These are all sensible measures, which I support. But, in future, the council also wants to ban non-residents of Spain from buying property. (Although not, as was reported, foreigners who are residents.) I’m not convinced that this is a good idea.
After speaking to Lluis Enric, I wanted to get a different view of the situation.
I spoke to a seasoned politician in Palma who is a senior member of the conservative, Christian Democrat Partido Popular (PP).
First of all, he pointed to the timing of the articles in the UK media. These appeared in January, as the build-up to the four-yearly elections held at the end of May when Mallorca will vote for its regional representatives was intensifying.
As he said, ‘People will listen to anything that’s said by a politician from the November before the election to May so politicians in all parties look at potential vote-winning measures.’
He also told me categorically that non-residents won’t be banned from buying property in the Balearics. It’s simply not financially viable.
Having said that, he agreed with Lluis Enric that the prices of homes for locals is an issue that needs addressing. He believes that we’ll see changes relating to taxing empty houses and increasing purchase costs.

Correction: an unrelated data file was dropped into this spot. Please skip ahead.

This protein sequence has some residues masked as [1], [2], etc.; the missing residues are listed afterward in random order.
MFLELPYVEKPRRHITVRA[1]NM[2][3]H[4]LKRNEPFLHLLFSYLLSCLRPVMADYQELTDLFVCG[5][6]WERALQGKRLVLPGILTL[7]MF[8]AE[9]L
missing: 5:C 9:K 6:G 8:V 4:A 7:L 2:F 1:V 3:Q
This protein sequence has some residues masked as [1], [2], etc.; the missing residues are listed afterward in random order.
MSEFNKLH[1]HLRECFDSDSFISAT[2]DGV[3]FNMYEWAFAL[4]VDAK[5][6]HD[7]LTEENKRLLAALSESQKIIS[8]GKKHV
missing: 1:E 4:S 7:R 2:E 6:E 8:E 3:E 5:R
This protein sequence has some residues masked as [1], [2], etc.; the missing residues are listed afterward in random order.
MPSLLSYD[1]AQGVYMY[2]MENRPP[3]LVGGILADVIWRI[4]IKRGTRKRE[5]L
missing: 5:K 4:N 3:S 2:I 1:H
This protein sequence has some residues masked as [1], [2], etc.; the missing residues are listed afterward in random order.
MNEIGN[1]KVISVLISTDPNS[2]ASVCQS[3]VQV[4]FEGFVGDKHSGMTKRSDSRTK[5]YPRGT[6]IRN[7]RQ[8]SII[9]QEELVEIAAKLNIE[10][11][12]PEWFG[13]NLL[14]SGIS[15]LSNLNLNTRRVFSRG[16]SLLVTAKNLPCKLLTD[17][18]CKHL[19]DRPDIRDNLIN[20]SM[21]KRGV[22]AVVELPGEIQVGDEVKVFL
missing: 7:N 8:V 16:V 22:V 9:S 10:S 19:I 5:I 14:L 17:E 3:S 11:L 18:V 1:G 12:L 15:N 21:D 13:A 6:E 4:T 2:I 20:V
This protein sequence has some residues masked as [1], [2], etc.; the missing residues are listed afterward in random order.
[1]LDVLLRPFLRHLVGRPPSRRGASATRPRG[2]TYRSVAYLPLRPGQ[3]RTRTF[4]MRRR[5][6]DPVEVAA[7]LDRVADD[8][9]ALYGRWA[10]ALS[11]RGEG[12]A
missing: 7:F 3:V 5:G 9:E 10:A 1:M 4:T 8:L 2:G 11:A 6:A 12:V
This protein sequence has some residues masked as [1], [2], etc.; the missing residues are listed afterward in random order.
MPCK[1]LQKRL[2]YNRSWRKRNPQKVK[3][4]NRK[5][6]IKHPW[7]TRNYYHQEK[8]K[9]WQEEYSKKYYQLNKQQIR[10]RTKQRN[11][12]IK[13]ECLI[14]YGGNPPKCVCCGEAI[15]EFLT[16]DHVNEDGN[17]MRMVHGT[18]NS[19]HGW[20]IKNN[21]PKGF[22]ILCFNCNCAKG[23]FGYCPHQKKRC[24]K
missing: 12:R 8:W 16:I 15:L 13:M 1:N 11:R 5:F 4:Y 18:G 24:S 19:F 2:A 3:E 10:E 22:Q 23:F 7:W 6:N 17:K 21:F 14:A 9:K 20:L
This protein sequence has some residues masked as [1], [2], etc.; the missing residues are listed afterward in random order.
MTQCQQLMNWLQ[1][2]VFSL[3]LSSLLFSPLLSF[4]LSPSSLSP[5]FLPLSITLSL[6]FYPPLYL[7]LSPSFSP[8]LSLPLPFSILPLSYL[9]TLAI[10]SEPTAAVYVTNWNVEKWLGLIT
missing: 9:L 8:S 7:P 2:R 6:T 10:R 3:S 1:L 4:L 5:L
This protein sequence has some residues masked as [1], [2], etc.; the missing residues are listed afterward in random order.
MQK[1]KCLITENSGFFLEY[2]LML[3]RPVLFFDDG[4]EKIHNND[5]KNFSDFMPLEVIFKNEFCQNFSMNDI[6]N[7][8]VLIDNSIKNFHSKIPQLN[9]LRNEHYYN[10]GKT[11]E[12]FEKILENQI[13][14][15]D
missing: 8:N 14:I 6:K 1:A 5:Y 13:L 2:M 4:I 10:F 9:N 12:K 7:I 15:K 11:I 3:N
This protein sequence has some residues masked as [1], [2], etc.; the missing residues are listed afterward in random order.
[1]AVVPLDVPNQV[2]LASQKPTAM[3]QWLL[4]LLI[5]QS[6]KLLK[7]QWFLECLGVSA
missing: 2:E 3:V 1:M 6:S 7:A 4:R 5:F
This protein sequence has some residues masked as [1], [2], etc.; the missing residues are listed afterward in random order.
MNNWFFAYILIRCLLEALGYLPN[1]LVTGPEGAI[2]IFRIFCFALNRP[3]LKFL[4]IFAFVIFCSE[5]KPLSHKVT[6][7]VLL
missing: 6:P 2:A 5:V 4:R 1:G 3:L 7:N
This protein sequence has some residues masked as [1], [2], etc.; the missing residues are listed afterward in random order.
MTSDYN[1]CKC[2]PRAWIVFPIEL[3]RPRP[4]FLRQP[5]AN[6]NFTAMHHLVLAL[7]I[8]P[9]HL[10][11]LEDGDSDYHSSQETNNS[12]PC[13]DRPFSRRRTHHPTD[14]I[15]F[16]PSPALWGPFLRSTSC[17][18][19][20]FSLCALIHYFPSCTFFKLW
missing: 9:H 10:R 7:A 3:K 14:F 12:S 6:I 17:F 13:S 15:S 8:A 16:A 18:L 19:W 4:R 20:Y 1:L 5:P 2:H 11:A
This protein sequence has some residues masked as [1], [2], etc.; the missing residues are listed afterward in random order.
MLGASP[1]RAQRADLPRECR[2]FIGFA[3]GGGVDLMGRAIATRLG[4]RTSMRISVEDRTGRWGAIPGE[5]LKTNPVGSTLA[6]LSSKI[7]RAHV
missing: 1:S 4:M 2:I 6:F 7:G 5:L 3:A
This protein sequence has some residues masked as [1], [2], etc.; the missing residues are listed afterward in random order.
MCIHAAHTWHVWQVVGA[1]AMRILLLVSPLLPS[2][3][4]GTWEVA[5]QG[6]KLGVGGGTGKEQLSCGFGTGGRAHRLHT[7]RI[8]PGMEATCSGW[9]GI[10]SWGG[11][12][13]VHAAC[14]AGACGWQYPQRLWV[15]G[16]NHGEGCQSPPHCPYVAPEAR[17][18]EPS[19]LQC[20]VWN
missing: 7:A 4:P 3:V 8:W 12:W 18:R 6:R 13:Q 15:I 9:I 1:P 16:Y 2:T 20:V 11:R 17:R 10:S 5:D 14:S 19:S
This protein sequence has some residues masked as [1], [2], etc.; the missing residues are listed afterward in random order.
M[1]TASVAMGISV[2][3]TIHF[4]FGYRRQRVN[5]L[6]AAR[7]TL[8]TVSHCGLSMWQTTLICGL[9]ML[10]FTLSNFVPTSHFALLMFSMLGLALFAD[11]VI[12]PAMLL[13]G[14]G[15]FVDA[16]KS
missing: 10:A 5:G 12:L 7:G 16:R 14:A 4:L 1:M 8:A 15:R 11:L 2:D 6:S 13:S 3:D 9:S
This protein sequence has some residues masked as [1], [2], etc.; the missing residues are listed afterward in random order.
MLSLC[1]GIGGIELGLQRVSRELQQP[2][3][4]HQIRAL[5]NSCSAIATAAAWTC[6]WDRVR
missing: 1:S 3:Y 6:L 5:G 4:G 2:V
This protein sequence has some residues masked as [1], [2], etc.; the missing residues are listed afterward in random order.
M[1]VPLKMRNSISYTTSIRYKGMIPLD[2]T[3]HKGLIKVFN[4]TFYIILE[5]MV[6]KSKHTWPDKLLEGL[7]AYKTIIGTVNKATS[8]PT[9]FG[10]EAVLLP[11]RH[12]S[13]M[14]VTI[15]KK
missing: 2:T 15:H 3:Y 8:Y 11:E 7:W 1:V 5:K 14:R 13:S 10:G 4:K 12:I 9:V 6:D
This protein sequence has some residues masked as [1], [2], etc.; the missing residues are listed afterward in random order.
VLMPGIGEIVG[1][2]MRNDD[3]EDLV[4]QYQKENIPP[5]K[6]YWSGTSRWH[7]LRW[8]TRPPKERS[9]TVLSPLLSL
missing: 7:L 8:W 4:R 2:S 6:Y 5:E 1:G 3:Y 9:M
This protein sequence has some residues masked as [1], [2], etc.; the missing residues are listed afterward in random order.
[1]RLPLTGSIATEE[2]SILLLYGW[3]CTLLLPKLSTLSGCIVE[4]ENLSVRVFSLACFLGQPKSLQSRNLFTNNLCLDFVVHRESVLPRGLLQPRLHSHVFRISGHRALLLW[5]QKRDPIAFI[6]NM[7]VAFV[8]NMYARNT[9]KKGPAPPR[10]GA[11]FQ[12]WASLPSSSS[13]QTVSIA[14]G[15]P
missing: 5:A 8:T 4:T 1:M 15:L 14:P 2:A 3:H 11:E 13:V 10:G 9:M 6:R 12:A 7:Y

For example, as of January this year the government of the Balearics increased the cost of buying property on the islands. Read the latest buying costs here.
The politician also highlighted the impact of one and two star hotels on the areas around them and imposing stricter controls on renting in general to make way for more housing.
Following the example of Deiá, he agreed that more houses should be made available for local people.
My takeaway from my conversations with Lluis Enric and my source on the other side of the political fence from him was that there will be more regulation of non-resident property owners but it will take some time for this to happen. An outright ban seems highly unlikely.
Charles Marlow clients investing in a dream home in or near Deià have nothing to be concerned about.
But, as I said before, we at Charles Marlow see ourselves as part of the community, in Deià and in Mallorca. We recognise how complex this issue is, and feel strongly that it will take collaboration across the political spectrum to find real, long-term solutions to the challenges Mallorca faces. Whether these are to do with foreign ownership or the impact of mass tourism.
Turning our attention back to Deià, we know it’s important to the people to whom we sell and rent homes that they’re living in or visiting a proper village where they can get to know local people. Most of our clients want to be able to support the village with which they’ve fallen in love.
Just to give one example, after the Guardian piece was published, someone who had bought a home from us emailed us asking how she could do more to support art in Deià.
This is one of the reasons we helped make the online Deià artists’ gallery.
Looking to the future, we call on other businesses and interested parties to get together with us and the Deià council to discuss how we can all work together.
We’re ready to help be a bridge between the foreigners who will continue to buy and rent homes in the village and the community for the good of Deià.
If you’d like to be part of the future of Deià, I’d love to hear from you.